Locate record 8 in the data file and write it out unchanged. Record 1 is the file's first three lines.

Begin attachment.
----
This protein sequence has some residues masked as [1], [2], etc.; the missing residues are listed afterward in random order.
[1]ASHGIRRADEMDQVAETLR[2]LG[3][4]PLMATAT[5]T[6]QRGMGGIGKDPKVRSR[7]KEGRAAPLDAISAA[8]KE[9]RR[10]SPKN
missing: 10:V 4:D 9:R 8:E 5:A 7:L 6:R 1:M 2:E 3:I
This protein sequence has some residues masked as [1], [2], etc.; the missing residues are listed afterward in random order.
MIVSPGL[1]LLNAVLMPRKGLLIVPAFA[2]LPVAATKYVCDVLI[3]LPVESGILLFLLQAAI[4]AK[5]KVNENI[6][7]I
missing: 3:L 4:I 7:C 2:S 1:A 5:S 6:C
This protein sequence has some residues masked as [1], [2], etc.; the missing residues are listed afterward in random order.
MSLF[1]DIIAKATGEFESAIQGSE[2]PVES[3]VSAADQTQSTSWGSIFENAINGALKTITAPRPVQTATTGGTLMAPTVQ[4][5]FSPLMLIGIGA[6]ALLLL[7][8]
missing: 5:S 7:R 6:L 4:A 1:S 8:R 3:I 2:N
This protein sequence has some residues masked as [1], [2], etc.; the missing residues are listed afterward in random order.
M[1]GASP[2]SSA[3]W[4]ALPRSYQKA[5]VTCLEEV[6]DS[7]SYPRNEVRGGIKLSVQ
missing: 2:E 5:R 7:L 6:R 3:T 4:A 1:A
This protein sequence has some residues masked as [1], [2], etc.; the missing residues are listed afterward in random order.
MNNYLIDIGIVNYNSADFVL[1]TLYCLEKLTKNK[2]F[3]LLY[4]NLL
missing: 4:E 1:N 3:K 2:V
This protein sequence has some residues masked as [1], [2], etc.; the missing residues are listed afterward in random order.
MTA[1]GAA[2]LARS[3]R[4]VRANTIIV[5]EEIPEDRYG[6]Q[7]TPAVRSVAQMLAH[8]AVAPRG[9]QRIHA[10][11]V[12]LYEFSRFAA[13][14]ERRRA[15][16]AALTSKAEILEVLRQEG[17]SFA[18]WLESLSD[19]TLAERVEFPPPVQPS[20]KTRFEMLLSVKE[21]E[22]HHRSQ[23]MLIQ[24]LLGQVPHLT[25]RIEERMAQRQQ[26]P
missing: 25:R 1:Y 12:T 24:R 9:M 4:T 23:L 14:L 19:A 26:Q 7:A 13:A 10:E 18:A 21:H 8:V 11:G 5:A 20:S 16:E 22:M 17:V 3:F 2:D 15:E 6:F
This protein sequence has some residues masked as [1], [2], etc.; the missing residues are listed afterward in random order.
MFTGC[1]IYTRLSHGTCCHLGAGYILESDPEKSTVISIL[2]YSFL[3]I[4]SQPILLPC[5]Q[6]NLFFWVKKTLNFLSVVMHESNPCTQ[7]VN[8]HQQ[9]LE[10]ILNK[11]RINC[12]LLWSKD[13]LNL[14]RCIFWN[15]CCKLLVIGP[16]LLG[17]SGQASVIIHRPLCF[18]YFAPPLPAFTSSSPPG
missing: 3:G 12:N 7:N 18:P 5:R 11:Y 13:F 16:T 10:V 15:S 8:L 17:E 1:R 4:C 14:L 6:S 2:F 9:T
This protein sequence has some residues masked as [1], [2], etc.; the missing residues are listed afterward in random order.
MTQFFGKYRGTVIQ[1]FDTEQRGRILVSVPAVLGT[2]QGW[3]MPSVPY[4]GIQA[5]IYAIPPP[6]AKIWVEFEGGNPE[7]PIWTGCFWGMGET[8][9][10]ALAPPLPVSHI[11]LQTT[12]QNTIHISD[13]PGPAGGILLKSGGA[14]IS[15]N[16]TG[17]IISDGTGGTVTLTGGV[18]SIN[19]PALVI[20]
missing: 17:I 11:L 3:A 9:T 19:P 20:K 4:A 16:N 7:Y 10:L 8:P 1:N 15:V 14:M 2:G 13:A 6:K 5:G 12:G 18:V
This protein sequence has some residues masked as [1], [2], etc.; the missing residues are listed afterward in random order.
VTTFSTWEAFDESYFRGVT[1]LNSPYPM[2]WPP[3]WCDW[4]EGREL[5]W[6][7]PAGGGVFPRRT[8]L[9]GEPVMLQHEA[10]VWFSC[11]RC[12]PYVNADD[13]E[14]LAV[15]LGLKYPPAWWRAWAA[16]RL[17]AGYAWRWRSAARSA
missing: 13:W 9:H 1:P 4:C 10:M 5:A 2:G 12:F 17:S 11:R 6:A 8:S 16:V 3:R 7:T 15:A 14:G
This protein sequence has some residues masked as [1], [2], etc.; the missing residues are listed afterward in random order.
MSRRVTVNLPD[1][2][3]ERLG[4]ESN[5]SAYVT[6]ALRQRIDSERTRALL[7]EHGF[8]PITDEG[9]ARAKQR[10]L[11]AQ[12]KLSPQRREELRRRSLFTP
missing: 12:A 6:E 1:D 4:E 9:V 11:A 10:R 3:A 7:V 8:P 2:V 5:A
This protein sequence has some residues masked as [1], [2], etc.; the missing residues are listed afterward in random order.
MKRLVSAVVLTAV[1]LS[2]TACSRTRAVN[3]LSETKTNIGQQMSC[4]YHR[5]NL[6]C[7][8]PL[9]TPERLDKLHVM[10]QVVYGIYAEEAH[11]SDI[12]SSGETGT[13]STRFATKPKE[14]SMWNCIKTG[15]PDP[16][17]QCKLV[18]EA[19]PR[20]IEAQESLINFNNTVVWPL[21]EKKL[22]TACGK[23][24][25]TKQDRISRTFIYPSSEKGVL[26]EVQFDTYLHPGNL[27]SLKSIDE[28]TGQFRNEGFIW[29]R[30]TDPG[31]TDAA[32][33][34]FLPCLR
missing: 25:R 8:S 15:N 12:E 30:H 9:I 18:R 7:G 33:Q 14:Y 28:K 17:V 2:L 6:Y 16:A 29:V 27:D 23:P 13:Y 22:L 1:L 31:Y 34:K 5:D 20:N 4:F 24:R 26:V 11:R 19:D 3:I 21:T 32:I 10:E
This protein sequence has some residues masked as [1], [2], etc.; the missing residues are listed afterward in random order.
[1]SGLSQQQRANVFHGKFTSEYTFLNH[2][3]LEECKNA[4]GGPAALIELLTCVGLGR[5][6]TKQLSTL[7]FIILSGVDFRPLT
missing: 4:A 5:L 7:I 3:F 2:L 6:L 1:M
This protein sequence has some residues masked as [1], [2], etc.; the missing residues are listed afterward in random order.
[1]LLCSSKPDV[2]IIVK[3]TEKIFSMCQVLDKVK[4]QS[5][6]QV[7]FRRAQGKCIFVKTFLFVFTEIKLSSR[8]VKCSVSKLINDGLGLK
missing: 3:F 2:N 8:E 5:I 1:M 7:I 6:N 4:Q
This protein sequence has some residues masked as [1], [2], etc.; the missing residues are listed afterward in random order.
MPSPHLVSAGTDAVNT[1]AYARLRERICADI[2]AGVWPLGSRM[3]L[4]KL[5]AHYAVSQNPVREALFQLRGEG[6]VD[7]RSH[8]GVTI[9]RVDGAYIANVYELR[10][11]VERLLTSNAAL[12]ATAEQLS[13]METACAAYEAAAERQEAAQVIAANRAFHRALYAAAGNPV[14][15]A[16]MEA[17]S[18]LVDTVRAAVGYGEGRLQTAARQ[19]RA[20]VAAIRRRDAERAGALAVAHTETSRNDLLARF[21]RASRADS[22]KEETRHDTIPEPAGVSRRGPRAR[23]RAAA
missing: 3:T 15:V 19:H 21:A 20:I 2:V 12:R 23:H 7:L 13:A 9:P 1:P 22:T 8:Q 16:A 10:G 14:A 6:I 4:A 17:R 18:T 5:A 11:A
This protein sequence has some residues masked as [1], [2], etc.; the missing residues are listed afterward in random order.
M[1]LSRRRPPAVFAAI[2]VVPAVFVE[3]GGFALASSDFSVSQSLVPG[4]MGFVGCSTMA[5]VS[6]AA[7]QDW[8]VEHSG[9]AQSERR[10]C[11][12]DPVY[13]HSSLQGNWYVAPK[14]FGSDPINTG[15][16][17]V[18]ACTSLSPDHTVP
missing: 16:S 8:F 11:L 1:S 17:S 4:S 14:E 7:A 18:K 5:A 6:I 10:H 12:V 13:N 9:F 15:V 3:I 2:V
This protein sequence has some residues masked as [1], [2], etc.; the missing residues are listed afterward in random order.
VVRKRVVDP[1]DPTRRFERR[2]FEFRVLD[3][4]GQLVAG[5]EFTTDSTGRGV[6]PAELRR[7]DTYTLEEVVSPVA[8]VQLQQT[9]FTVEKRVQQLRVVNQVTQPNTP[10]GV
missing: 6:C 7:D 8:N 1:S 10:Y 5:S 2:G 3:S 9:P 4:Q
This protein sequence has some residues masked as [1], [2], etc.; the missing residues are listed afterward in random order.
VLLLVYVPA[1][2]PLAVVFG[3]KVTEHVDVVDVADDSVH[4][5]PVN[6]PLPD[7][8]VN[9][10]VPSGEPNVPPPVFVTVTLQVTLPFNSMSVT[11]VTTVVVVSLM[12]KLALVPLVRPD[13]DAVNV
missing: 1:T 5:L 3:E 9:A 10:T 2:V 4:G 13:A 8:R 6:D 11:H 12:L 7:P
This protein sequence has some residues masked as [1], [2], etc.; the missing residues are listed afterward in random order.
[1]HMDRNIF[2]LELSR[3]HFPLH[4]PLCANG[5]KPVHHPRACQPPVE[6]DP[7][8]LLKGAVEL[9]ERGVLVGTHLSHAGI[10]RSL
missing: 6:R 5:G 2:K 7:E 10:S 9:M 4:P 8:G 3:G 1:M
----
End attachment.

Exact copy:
This protein sequence has some residues masked as [1], [2], etc.; the missing residues are listed afterward in random order.
MTQFFGKYRGTVIQ[1]FDTEQRGRILVSVPAVLGT[2]QGW[3]MPSVPY[4]GIQA[5]IYAIPPP[6]AKIWVEFEGGNPE[7]PIWTGCFWGMGET[8][9][10]ALAPPLPVSHI[11]LQTT[12]QNTIHISD[13]PGPAGGILLKSGGA[14]IS[15]N[16]TG[17]IISDGTGGTVTLTGGV[18]SIN[19]PALVI[20]
missing: 17:I 11:L 3:A 9:T 19:P 20:K 4:A 16:N 7:Y 10:L 8:P 1:N 15:V 14:M 2:G 13:A 6:K 5:G 12:G 18:V